A multi-millionaire former Conservative donor today announced he is forming a new party to fight the general election on a platform of cleaning up the Westminster expenses system.
Spread-betting tycoon Stuart Wheeler will himself stand in the election under the banner of the Trust Party, and hopes to field at least two more candidates elsewhere in the country.
Eurosceptic Mr Wheeler gave £5 million to the Conservatives but was expelled from the party last year for supporting the UK Independence Party.
Today he announced he will stand in the election - expected on May 6 - in the constituency of Bexhill and Battle against Conservative frontbencher Greg Barker.
Mr Barker, a close ally of Tory leader David Cameron and the party's climate change spokesman, was accused of making £320,000 by "flipping" his second home to avoid paying capital gains tax on its sale. He made a voluntary payment to the taxman as controversy raged over expenses.
The Trust Party's second candidate, Douglas Taylor, will challenge Scottish National Party MP Pete Wishart, who repaid £1,632.50 in allowances for rent and utilities that Sir Thomas Legg's review of previous claims ruled he should not have received.
It is understood the party is also hoping to fight a seat in Wales.
Launching his new party in Westminster today, Mr Wheeler said: "The biggest problem facing politics in Britain today is the lack of trust in politicians. It has been destroyed by the MPs' expenses scandal.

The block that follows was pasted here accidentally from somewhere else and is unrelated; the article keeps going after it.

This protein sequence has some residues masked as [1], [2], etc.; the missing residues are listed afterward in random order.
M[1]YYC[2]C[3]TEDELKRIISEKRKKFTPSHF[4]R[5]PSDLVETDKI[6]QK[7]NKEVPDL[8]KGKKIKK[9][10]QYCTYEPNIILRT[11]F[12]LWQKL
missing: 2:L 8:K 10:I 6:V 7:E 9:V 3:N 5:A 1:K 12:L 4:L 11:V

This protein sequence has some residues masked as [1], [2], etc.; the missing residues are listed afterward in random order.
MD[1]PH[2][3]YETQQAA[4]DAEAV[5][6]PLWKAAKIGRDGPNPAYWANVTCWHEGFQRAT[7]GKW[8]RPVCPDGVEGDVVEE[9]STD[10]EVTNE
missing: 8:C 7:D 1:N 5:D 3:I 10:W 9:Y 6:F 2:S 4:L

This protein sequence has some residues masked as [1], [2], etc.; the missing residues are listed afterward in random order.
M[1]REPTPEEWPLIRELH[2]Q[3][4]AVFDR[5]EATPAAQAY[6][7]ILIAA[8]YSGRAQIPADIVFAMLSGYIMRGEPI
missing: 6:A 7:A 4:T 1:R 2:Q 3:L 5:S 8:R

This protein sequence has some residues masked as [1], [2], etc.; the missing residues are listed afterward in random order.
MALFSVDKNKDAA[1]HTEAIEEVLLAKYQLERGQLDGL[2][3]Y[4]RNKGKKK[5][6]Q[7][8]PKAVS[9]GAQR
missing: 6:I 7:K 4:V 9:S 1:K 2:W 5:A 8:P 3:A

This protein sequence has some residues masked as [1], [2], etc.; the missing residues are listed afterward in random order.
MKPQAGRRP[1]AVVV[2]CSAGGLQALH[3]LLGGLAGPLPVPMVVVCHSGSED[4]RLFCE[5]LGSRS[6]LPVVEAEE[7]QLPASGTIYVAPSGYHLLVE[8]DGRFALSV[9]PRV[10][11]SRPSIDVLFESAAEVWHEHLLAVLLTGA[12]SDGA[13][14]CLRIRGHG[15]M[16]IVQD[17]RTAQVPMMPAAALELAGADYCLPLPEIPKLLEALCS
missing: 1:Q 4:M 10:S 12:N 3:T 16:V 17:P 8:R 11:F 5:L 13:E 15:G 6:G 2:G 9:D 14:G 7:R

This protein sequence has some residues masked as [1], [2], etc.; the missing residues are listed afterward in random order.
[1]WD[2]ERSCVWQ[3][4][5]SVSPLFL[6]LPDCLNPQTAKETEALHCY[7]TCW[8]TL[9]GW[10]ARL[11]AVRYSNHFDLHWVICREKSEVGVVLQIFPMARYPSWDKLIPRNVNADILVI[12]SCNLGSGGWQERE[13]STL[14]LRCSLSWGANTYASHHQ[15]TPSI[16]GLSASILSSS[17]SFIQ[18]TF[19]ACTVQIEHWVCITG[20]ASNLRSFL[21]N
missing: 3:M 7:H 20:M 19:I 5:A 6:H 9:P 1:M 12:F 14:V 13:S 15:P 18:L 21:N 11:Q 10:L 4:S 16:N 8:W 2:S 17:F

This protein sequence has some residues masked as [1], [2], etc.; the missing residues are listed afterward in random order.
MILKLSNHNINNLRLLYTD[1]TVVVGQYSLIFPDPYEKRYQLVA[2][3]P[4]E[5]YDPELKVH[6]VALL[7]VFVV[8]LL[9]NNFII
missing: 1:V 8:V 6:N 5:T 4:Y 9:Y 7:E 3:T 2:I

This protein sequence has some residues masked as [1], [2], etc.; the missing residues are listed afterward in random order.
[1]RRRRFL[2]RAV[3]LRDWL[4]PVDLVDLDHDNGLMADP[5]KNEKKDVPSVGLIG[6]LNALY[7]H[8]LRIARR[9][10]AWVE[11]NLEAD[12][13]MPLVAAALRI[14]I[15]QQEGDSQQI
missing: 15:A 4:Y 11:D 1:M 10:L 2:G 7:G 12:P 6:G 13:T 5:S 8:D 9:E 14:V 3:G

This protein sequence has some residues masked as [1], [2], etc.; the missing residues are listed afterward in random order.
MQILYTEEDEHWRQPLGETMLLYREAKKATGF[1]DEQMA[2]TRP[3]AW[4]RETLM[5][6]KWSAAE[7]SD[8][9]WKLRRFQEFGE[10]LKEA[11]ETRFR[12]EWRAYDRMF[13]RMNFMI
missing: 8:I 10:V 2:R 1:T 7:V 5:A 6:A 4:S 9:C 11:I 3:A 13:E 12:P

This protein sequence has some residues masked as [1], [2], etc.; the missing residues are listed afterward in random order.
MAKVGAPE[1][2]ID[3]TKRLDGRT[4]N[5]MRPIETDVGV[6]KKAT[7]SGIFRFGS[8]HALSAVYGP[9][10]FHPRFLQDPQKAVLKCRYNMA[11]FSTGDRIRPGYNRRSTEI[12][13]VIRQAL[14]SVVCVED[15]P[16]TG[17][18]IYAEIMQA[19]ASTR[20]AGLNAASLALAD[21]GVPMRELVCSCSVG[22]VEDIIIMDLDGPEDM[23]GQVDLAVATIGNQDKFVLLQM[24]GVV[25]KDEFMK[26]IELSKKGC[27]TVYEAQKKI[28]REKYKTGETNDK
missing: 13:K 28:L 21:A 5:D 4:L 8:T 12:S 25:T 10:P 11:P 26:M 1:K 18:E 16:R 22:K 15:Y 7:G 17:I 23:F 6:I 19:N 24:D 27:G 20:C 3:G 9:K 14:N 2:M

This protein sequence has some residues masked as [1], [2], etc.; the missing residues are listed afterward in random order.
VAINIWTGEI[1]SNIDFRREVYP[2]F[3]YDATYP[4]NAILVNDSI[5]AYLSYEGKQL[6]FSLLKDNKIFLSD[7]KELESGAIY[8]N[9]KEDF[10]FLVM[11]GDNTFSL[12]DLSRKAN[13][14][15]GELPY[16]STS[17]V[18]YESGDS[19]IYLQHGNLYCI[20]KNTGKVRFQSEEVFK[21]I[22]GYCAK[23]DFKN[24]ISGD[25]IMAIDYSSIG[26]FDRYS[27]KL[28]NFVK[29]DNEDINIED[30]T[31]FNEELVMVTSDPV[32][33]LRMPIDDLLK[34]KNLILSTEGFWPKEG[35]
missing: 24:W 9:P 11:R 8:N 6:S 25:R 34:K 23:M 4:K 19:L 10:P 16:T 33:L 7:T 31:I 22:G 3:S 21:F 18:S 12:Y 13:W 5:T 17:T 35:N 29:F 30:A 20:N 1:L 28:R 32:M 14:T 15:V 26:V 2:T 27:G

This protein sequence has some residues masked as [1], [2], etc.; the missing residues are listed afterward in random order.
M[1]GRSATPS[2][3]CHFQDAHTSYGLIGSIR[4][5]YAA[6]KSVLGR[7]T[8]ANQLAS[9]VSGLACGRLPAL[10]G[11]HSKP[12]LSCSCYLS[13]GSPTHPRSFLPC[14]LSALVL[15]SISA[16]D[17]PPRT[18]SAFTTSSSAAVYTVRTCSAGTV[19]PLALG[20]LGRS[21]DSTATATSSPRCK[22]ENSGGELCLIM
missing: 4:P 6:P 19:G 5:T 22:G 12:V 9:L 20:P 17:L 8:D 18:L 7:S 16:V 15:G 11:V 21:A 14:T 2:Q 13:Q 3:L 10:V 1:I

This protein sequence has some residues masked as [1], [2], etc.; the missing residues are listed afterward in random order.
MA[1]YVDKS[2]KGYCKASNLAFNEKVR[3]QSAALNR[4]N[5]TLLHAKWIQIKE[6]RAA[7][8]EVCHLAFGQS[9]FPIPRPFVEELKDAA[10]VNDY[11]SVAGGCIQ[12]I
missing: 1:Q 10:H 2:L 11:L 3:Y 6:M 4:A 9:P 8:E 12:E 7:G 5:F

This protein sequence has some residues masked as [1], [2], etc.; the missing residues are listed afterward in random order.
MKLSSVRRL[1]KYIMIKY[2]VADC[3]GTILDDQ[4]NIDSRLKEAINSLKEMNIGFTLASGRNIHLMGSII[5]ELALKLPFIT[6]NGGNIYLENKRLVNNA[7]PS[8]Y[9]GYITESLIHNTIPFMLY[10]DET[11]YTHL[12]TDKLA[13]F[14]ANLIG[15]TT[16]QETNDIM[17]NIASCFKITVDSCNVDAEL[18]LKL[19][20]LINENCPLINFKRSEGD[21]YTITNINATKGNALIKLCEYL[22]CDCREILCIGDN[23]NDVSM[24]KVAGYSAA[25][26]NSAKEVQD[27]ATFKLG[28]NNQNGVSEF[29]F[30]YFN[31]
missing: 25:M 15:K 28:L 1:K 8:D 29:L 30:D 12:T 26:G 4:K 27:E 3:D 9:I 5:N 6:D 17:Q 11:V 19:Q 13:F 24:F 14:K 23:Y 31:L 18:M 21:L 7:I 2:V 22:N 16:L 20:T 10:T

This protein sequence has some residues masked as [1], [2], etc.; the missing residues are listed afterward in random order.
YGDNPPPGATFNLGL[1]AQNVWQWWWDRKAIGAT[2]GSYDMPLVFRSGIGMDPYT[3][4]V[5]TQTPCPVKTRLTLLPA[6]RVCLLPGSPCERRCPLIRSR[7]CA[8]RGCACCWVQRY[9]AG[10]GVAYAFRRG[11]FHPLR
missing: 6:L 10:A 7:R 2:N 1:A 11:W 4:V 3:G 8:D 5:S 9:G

"When I decided to stand for Parliament and to establish a new party to campaign on this issue, it seemed obvious that we should call it the Trust Party.
"Whichever party is in power, I want that party to have trustworthy MPs. You cannot trust the MPs who got themselves into the expenses scandal, and in all the main parties, most of their MPs are standing for re-election, and most of them were caught up in the expenses crisis.
"MPs complain they don't get paid enough, but their salary of £65,000 put them in the top 5% of earners, and that is without expenses. And they paid themselves huge, tax-free expenses on top of that.
"And still they abused the system. We know this, because most of them admit they have. Why else have they paid back the random and erratic sums of money they have since their actions were revealed last summer?"
Mr Wheeler added: "I'm not here to be prime minister, I'm here solely to make a point, which is that the people have not had their say on the expenses scandal, and nor can they when the only choice they are offered is between equally tainted, equally shameless parties. This scandal is not going to be solved by the people who caused it."